Cracks and splits

The series of repeated lockdowns between 2020 and 2021, with the forced isolation this entailed, made many of our female participants feel split in two, separated from their family abroad and often broken from the inside by the pain caused by estrangement and alienation.

In Fig.1 Corinne’s picture represents the pain she experienced during the lockdown, when she was worried about her elderly parents in France and had to home-school  two sons, a situation which she found challenging and caused her depression. Describing her drawing says: I felt like I was cracking from the inside. It really did feel like that, like I wasn’t whole or strong and it felt that ….what I like about myself I couldn’t find anymore and I was all broken. So even at night I would wake up and… So the red as well is the blood, the pain, it’s everything that’s raw, the rage, the anger… And about the black background she adds: the black is all the negativity…I am completely surrounded and stuck in it. I just, I’m full of it and I contribute to it, I am making it, I am. I feel it’s all the guilt as well…. The black is this heavy heavy feeling that I can’t be initiating that, it’s like I don’t know if it was water I would be completely wrapped with an algae or whatever and the black because it’s negative.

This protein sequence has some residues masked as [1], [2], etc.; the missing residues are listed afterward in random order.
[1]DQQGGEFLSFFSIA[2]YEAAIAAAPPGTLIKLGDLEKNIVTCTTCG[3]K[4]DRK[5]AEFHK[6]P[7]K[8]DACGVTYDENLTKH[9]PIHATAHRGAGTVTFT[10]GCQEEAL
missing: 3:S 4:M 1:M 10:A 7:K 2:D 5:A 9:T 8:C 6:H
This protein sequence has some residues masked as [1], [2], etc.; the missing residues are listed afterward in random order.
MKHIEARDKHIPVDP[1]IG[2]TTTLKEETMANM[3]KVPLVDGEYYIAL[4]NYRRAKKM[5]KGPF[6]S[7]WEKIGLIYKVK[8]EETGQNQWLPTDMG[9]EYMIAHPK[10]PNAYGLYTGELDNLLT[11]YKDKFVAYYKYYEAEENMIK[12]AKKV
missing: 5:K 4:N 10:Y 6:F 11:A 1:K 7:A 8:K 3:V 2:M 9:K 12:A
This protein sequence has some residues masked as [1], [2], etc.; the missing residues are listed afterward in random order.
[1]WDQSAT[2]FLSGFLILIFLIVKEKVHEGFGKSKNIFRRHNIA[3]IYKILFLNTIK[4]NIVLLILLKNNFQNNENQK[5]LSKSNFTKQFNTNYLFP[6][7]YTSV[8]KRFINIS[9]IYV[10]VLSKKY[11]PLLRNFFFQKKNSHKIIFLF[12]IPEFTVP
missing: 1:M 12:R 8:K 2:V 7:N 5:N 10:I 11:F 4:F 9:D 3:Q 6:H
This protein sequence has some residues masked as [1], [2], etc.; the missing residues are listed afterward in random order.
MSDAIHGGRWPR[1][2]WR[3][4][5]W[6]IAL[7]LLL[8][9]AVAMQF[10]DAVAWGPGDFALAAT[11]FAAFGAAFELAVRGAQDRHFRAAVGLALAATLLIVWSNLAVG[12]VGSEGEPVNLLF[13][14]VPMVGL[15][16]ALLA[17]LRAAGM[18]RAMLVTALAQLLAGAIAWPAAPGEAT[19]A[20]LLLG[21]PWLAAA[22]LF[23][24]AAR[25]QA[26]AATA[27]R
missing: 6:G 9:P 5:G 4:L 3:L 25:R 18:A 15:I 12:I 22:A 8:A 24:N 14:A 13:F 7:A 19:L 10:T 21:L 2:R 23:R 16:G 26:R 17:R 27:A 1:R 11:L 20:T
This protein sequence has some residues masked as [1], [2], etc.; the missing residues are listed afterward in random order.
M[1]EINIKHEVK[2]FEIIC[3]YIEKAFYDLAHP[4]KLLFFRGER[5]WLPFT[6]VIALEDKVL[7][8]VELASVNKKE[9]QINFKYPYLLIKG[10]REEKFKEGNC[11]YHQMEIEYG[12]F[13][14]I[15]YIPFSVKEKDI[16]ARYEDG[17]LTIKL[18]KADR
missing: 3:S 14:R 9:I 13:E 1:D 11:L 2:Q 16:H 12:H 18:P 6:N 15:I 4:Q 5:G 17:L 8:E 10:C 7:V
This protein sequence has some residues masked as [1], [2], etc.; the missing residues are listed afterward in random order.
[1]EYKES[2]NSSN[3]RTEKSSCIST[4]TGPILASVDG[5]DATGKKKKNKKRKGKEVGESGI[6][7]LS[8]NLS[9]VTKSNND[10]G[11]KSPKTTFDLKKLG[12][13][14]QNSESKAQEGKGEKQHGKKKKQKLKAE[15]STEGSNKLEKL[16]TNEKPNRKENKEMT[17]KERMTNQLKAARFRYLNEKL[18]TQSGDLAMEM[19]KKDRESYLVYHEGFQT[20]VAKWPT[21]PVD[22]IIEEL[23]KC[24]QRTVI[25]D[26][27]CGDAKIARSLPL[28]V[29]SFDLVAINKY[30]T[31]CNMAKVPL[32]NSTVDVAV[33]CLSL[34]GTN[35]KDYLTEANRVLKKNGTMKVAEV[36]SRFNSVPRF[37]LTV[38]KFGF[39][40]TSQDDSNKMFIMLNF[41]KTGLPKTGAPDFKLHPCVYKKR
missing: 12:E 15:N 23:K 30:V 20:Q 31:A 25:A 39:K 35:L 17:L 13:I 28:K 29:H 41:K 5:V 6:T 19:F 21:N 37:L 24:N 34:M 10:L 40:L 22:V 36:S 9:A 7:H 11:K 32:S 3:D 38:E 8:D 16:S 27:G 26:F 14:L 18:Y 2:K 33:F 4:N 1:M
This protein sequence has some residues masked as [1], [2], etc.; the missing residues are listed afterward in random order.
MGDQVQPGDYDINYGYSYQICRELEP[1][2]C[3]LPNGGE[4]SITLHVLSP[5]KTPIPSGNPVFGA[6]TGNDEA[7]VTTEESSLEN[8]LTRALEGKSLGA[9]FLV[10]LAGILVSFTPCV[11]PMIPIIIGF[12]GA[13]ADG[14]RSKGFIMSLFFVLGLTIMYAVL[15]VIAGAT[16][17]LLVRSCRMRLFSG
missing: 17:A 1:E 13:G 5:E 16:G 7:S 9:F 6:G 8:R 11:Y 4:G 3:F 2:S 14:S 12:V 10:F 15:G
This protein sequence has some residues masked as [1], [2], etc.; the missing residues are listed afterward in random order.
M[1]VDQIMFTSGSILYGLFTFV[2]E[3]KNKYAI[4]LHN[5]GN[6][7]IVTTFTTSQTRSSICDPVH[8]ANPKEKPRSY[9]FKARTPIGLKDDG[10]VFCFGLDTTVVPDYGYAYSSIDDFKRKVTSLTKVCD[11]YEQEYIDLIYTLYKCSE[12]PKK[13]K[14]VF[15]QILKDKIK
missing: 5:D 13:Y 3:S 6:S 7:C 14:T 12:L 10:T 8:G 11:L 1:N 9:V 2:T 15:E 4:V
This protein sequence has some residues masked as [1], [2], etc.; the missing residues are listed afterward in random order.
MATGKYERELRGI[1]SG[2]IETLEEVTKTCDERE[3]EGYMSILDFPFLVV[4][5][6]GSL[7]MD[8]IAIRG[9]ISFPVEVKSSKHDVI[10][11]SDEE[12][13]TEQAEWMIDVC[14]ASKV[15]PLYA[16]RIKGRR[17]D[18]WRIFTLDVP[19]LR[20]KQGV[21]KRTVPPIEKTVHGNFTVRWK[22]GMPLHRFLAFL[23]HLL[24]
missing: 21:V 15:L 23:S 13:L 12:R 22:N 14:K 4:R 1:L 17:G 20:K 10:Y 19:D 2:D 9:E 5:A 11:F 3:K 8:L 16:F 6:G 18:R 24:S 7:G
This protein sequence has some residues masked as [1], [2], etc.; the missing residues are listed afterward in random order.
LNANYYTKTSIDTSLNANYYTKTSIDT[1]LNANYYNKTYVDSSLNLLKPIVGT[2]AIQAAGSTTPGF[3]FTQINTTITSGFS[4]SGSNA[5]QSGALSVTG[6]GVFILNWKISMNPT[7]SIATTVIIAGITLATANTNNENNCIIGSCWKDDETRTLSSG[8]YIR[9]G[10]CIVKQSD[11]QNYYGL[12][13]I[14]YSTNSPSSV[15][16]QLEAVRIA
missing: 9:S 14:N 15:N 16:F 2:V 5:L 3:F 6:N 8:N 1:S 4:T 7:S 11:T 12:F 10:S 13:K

Figure 1, Corinne, French

A crack, a big rupture appears also in Fig.2, which shows how Sandra, an Italian single mother of two small children, felt during the lockdown: I was already stuck that was a fact, right? I was here (in the UK) and there was this huge blue dark barrier (separating her from Italy and her family)…the yellow … represents the sea of words and nonsense and confusion and that’s why I scattered letters over it and it’s just I couldn’t get through. … for the first time since I’ve been living abroad which was, let me think, seven to eight years I missed home. I really missed it.